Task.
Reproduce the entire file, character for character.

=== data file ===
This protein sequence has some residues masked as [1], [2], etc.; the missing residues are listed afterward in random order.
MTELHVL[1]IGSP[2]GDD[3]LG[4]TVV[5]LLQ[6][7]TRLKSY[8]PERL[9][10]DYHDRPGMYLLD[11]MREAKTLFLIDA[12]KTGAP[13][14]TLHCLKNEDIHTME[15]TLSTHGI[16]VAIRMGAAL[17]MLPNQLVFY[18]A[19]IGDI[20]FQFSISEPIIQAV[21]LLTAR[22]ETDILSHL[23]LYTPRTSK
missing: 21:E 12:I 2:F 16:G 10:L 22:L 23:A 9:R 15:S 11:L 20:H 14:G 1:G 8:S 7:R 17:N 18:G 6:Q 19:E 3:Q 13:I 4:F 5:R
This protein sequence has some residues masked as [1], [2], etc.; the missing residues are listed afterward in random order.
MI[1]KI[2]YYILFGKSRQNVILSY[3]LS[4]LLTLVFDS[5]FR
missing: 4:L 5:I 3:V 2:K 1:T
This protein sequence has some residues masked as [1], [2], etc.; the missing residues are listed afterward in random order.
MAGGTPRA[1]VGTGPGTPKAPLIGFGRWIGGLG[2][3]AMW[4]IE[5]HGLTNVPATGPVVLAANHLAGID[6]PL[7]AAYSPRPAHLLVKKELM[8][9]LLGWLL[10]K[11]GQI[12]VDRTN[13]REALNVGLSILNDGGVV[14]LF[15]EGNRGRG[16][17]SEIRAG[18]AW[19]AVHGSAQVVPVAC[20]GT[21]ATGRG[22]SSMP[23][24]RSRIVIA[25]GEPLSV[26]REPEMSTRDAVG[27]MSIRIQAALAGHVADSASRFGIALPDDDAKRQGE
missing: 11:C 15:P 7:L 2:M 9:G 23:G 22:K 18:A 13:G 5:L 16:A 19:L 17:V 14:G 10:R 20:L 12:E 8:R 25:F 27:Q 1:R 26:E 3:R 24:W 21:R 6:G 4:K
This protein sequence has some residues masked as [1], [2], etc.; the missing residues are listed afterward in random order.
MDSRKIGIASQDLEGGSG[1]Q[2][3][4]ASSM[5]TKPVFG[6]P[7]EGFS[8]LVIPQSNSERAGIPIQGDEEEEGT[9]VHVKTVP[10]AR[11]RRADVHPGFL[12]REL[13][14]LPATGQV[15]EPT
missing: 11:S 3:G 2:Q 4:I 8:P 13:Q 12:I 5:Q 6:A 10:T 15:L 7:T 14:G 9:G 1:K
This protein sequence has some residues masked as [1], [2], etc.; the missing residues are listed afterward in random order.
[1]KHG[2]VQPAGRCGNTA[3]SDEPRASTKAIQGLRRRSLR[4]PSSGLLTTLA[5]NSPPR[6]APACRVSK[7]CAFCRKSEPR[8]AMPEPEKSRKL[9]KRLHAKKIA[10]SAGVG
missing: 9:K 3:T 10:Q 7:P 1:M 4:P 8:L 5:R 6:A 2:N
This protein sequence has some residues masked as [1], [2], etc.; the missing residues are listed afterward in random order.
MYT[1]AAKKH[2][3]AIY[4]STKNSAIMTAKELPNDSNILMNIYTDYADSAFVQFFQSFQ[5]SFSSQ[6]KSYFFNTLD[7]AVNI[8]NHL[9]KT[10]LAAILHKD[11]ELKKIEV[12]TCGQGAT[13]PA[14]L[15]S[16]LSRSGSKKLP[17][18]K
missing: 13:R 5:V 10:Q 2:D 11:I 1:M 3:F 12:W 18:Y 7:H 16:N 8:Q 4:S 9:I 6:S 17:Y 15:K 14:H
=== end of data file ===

This protein sequence has some residues masked as [1], [2], etc.; the missing residues are listed afterward in random order.
MTELHVL[1]IGSP[2]GDD[3]LG[4]TVV[5]LLQ[6][7]TRLKSY[8]PERL[9][10]DYHDRPGMYLLD[11]MREAKTLFLIDA[12]KTGAP[13][14]TLHCLKNEDIHTME[15]TLSTHGI[16]VAIRMGAAL[17]MLPNQLVFY[18]A[19]IGDI[20]FQFSISEPIIQAV[21]LLTAR[22]ETDILSHL[23]LYTPRTSK
missing: 21:E 12:I 2:F 16:G 10:L 22:L 23:A 9:R 15:S 11:L 20:H 14:G 1:G 8:S 7:R 17:N 18:G 6:Q 19:E 3:Q 13:I 4:F 5:R
This protein sequence has some residues masked as [1], [2], etc.; the missing residues are listed afterward in random order.
MI[1]KI[2]YYILFGKSRQNVILSY[3]LS[4]LLTLVFDS[5]FR
missing: 4:L 5:I 3:V 2:K 1:T
This protein sequence has some residues masked as [1], [2], etc.; the missing residues are listed afterward in random order.
MAGGTPRA[1]VGTGPGTPKAPLIGFGRWIGGLG[2][3]AMW[4]IE[5]HGLTNVPATGPVVLAANHLAGID[6]PL[7]AAYSPRPAHLLVKKELM[8][9]LLGWLL[10]K[11]GQI[12]VDRTN[13]REALNVGLSILNDGGVV[14]LF[15]EGNRGRG[16][17]SEIRAG[18]AW[19]AVHGSAQVVPVAC[20]GT[21]ATGRG[22]SSMP[23][24]RSRIVIA[25]GEPLSV[26]REPEMSTRDAVG[27]MSIRIQAALAGHVADSASRFGIALPDDDAKRQGE
missing: 11:C 15:P 7:L 2:M 9:G 23:G 22:K 18:A 13:G 5:L 16:A 19:L 17:V 14:G 10:R 20:L 12:E 8:R 25:F 27:Q 1:R 26:E 3:R 24:W 21:R 6:G 4:K
This protein sequence has some residues masked as [1], [2], etc.; the missing residues are listed afterward in random order.
MDSRKIGIASQDLEGGSG[1]Q[2][3][4]ASSM[5]TKPVFG[6]P[7]EGFS[8]LVIPQSNSERAGIPIQGDEEEEGT[9]VHVKTVP[10]AR[11]RRADVHPGFL[12]REL[13][14]LPATGQV[15]EPT
missing: 11:S 3:G 2:Q 4:I 8:P 13:Q 12:I 5:Q 6:A 10:T 15:L 7:T 14:G 9:G 1:K
This protein sequence has some residues masked as [1], [2], etc.; the missing residues are listed afterward in random order.
[1]KHG[2]VQPAGRCGNTA[3]SDEPRASTKAIQGLRRRSLR[4]PSSGLLTTLA[5]NSPPR[6]APACRVSK[7]CAFCRKSEPR[8]AMPEPEKSRKL[9]KRLHAKKIA[10]SAGVG
missing: 9:K 3:T 10:Q 7:P 1:M 4:P 8:L 5:R 6:A 2:N
This protein sequence has some residues masked as [1], [2], etc.; the missing residues are listed afterward in random order.
MYT[1]AAKKH[2][3]AIY[4]STKNSAIMTAKELPNDSNILMNIYTDYADSAFVQFFQSFQ[5]SFSSQ[6]KSYFFNTLD[7]AVNI[8]NHL[9]KT[10]LAAILHKD[11]ELKKIEV[12]TCGQGAT[13]PA[14]L[15]S[16]LSRSGSKKLP[17][18]K
missing: 13:R 5:V 10:Q 2:D 11:I 1:M 3:F 12:W 18:Y 7:H 16:N 8:Q 4:S 9:I 6:S 17:Y 15:K 14:H